October 7, 2018

Matthew 6:25-33

“Don’t Worry. Be Happy.”

“Oooooooo…
Here is a little song I wrote.
You might want to sing it note for note.
Don’t worry. Be happy.

In every life we have some trouble.
When you worry you make it double.
Don’t worry. Be happy.”

About half way through the sermon on the mount, after more than a chapter of teaching about the challenging way of discipleship that Jesus’ followers are called to live, Jesus tells his disciples not to worry: “Therefore I tell you, do not worry about your life, what you will eat or what you will drink, or about your body, what you will wear. Is not life more than food, and the body more than clothing? Look at the birds of the air; they neither sow nor reap nor gather into barns, and yet your heavenly Father feeds them.”

Can we put ourselves in the shoes of those earliest disciples? Can we imagine what they might have been thinking as Jesus told them not to worry? Some of them had dropped their nets, their jobs, their livelihoods in order to go out on the road with him. And they had left their families, their communities, and their networks of support behind as well. He had called them to a life of risk and uncertainty, and now he is telling them not to worry. Don’t worry about food. Don’t worry about clothing. Trust God to provide you with what you need.

It all sounds a little irresponsible, doesn’t it? Don’t worry, be happy? I mean, the Presbyterian Church in Canada doesn’t send people out on mission trips without making sure that things are organized and in place. We don’t want our missionaries to get sick, or hungry, or lost, or hurt when they go out to share the love of God in word or in action.

And it’s the same with our churches. We set a budget for the year, and we try to do ministry and mission within our means. If we feel called to do something new, or if some special need arises, we check to see where it fits in the budget, or we ask for special gifts for that need. We usually don’t just do it and trust that God will provide.

For example, earlier this year we received a request to do some upgrades and some needed cleaning for our organ. The Worship Committee and the Session learned about what was needed, how much it would cost, and how it would improve the instrument and help us to do more with it like organ recitals and concerts, and just the brighter, more joyful sounds we could make in our worship.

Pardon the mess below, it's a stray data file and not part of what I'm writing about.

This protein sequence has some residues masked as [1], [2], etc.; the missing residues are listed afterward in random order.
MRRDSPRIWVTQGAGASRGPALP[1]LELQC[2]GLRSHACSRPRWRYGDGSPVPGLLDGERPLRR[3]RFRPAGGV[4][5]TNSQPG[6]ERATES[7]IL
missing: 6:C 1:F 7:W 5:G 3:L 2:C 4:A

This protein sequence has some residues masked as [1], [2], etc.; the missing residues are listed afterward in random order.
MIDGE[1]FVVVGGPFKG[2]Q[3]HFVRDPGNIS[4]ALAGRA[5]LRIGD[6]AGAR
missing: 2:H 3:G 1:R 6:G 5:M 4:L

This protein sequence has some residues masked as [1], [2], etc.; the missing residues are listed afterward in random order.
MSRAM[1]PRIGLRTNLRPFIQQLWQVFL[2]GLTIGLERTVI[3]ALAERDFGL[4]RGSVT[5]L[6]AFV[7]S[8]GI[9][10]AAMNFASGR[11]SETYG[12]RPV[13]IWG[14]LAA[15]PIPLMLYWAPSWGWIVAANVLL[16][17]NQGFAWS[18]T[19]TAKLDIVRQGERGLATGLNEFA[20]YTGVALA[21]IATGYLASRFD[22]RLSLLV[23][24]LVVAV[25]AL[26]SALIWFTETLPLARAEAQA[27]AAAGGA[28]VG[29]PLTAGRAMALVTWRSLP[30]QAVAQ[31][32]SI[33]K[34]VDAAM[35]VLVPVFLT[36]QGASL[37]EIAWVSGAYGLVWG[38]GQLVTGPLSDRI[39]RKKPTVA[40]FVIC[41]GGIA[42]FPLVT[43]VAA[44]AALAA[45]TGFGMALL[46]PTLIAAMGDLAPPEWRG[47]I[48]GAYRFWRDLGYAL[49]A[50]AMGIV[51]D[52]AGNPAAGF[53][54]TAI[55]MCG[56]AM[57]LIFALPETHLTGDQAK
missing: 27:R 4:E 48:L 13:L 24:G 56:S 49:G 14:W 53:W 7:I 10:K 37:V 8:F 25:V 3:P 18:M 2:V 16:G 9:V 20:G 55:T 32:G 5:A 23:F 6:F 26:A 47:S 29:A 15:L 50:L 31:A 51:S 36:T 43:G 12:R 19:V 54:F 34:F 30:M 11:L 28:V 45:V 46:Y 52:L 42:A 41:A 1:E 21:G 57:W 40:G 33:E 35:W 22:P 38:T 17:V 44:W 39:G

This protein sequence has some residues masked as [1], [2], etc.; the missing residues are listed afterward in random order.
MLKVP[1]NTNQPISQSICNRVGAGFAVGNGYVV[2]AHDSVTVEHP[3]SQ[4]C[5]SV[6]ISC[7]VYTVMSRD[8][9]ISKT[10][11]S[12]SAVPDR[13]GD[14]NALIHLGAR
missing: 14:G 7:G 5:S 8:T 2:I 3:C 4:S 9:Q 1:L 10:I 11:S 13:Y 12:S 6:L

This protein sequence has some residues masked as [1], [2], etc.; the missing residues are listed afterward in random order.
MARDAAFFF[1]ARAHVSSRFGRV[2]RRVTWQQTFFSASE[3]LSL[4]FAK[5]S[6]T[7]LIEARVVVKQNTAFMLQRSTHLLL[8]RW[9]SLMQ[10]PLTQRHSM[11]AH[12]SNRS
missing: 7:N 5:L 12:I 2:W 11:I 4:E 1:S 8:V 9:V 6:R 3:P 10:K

We agreed that this would be a good thing for First Church to do to strengthen our ministry of music and open up community connections for the future. But rather than simply blowing the budget by about $10,000, we invited folks to make special donations for the organ upgrade and cleaning.

We waited until the gifts started to flow in before beginning the work, and there was a wonderful response to the request. Generous donations of money were made, as well as gifts of time and effort by those who came out to help with the cleaning to keep our costs lower. And we now have a clean, bright organ that can do much more than it used to do.

Now, I’m not criticizing the Board and Session for their decision to invite special donations for this project rather than to just add it to the budget and trust that people would give enough to cover it. Because, in fact, our church takes on a certain amount of risk all the time.

We set a budget for the year. We spend money according to that budget on staffing, programs, materials, and the church building itself. And we trust that the members and adherents of our church will be generous and give towards our ministry and mission. We don’t get the money in advance and then start doing our ministry. We don’t even ask for promises or pledges from our members, indicating that they will give a certain amount during the year.

We set a budget for giving, and we ask for congregational approval of that budget. And then we just do it. We engage in the ministry and mission that God has called us to do, and we trust that God will provide through the generosity and faithfulness of God’s people.

Indeed, here at First Church we’ve actually approved deficit budgets for the last several years, showing our willingness to use some of our investments to keep on with our ministry. Although we won’t be able to do that indefinitely, memorial gifts, bequests, and other planned gifts are sustaining our ministry for the time being, supplementing what our members are able to give. And we hope and trust that God will help us to sustain it and grow it in the long term through other means.

Sometimes I do hear comments around this church that indicate a level of worry and fear about the future. Especially at Board meetings when we are looking at the numbers, and when we’re trying to make sure there is enough money in the chequing account to pay the bills.

But even if worry creeps in sometimes, you show your trust in God by the decisions that you make as a congregation. Even though you had a deficit budget, you went ahead and called a full-time minister. You decided to keep on doing ministry even though you didn’t yet know how the bills would be paid.

And about a year and a half ago, this congregation made the courageous decision to become refugee sponsors. You committed to be the local sponsor for Nyabani Mathiang’s family from South Sudan who are currently living in a refugee camp, and who want to join Nyabani and Elijah and their children here in Canada.